Amazingly, Milestones, which appears to be simple, highly accessible, and above all swinging, also represents a structural innovation of great consequence not only for the music of Miles Davis but also for jazz in general. It is Davis's first completely successful composition based on scales rather than a repeated chord structure. James Lincoln Collier, in his history of jazz, describes its structure this way: "The ability to place his notes in unexpected places is Davis's strongest virtue. It colors his work everywhere. His masterwork in this respect is his Milestones ... It is made up of the simplest sort of eight-bar melody - little more than the segment of a scale, in fact - which is repeated and then followed by a bridge made out of a related eight-bar theme, also repeated. After the bridge, the theme is played once more. The point of it all lies in the bridge, where the rhythm goes into partial suspension. Miles stretches this passage out with notes falling farther and farther behind their proper places. Indeed, in the reprise of the theme at the end of the record he stretches the bridge so far out that he cannot fit it all in and has to cut it short." Collier adds: "It is built not on chord changes but on modes... For Davis, who was already making a point of simplicity, they were a perfect vehicle. He was not the first to see what could be done with them, but he was the one who brought the idea to fruition. Milestones uses one mode on the main theme, then switches to a second mode for the bridge."

Collier correctly points out that Davis was not the first jazz player to promote a modal foundation for jazz compositions - that distinction probably belongs to George Russell. During one of Russell's enforced absences from jazz activity due to tuberculosis, he formalized his thinking in a dissertation called The Lydian Concept of Tonal Organization, first published in 1953 and required reading ever since for jazz scholars, but well before that Russell had tried to use modes in his writing. The first composition in jazz to use a modal organization is probably Russell's introduction to the Dizzy Gillespie orchestra's Cubano Be. "Diz had written a sketch which was mostly Cubano Be," Russell says. "His sketch was what later turned out to be the section of the piece called Cubano Be except that I wrote a long introduction to that which was at the time modal. I mean it wasn't based on any chords, which was an innovation in jazz because the modal period didn't really begin to happen until Miles popularized it in 1959. So that piece was written in 1947, and the whole concept of my introduction was modal, and then Dizzy's theme came in and we performed it,"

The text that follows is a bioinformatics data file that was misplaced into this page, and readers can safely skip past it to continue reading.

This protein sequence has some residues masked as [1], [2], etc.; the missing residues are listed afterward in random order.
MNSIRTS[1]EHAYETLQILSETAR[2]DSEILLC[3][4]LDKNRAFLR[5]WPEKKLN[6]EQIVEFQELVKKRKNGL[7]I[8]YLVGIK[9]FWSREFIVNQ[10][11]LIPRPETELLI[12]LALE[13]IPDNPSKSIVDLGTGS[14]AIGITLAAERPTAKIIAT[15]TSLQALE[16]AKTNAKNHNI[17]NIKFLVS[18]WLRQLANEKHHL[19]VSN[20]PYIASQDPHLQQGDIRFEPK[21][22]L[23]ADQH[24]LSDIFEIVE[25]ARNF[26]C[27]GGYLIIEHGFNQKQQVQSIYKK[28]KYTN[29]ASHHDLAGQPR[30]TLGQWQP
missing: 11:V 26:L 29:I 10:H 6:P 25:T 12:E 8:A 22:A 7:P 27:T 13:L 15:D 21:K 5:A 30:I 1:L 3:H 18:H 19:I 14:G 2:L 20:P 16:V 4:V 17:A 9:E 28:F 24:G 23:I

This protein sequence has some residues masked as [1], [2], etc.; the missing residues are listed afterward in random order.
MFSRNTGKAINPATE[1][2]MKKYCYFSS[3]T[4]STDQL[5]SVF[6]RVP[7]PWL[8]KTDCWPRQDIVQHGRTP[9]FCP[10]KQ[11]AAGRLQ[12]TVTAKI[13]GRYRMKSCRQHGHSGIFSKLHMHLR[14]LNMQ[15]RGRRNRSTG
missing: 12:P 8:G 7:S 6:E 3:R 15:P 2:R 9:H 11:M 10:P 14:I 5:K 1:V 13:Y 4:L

Davis's contribution was not in discovering the innovation but in making it work. He was fully aware of the breakthrough he was making in Milestones, as its title indicates, and he described its advantages to Nat Hentoff at the time. "When you go this way," he said, "you can go on forever. You don't have to worry about changes and you can do more with the line. It becomes a challenge to see how melodically inventive you are. When you're based on chords, you know at the end of 32 bars that the chords have run out and there's nothing to do but repeat what you've just done -with variations. I think a movement in jazz is beginning away from the conventional string of chords, and a return to emphasis on melodic rather than harmonic variation. There will be fewer chords but infinite possibilities as to what to do with them."

This was the innovation that Coltrane described when he spoke of Davis's "new stage of jazz development" and of his compositions with "free-flowing lines and chordal direction." Hentoff draws the conclusion from his discussion with Davis that "Davis thus predicts the development of both Coltrane and, to a lesser degree, the more extreme, more melodic, Ornette Coleman."

For the ordinary jazz listener, Davis's modal breakthrough is meaningful not for its formal musical properties or for its historical importance but for the gain in expression it allows the musicians, which in the hands of individuals of the caliber of Davis, Coltrane, and Adderley is heard and felt powerfully.

In Milestones and in the other modal compositions that follow it in Davis's repertoire, there is no feeling of self-conscious experimentation and no implication that these musicians are revising the structural foundations of their art. In this regard, Davis contrasts strikingly with the proponents of third stream music and even with the humbler innovators in his old nonet, and also with the avant-garde or free form musicians soon to follow, all of whom spent more than a little energy talking about the uniqueness of their contributions rather than making their music.”